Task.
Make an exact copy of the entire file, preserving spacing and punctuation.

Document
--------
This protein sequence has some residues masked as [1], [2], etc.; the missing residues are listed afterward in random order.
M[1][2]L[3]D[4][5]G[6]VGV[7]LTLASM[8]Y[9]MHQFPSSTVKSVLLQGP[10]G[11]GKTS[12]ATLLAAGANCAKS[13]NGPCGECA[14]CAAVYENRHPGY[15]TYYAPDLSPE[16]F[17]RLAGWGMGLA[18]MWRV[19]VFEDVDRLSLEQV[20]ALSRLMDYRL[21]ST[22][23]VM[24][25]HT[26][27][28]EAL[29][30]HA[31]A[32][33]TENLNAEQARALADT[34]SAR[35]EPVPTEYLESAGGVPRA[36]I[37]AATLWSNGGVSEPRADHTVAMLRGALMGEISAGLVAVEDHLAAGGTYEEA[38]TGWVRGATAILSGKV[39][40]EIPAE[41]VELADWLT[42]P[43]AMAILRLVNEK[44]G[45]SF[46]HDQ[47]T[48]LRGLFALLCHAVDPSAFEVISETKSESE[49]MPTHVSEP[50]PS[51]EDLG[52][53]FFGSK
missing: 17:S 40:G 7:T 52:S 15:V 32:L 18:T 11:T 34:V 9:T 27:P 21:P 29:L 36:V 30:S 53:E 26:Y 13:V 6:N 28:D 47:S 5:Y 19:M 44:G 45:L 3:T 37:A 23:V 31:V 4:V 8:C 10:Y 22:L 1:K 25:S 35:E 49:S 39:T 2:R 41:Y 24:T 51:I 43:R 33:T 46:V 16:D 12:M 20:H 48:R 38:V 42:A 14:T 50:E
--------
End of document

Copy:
This protein sequence has some residues masked as [1], [2], etc.; the missing residues are listed afterward in random order.
M[1][2]L[3]D[4][5]G[6]VGV[7]LTLASM[8]Y[9]MHQFPSSTVKSVLLQGP[10]G[11]GKTS[12]ATLLAAGANCAKS[13]NGPCGECA[14]CAAVYENRHPGY[15]TYYAPDLSPE[16]F[17]RLAGWGMGLA[18]MWRV[19]VFEDVDRLSLEQV[20]ALSRLMDYRL[21]ST[22][23]VM[24][25]HT[26][27][28]EAL[29][30]HA[31]A[32][33]TENLNAEQARALADT[34]SAR[35]EPVPTEYLESAGGVPRA[36]I[37]AATLWSNGGVSEPRADHTVAMLRGALMGEISAGLVAVEDHLAAGGTYEEA[38]TGWVRGATAILSGKV[39][40]EIPAE[41]VELADWLT[42]P[43]AMAILRLVNEK[44]G[45]SF[46]HDQ[47]T[48]LRGLFALLCHAVDPSAFEVISETKSESE[49]MPTHVSEP[50]PS[51]EDLG[52][53]FFGSK
missing: 17:S 40:G 7:T 52:S 15:V 32:L 18:T 11:T 34:V 9:T 27:P 21:P 29:L 36:V 30:S 53:E 26:Y 13:V 6:N 28:D 47:S 5:Y 19:M 44:G 45:L 3:T 37:A 23:V 31:V 4:V 8:C 10:Y 22:L 1:K 25:S 35:E 49:S 39:T 2:R 41:Y 24:T 51:I 43:R 33:T 46:V 16:D 12:M 20:H 48:R 38:V 42:A 14:T 50:E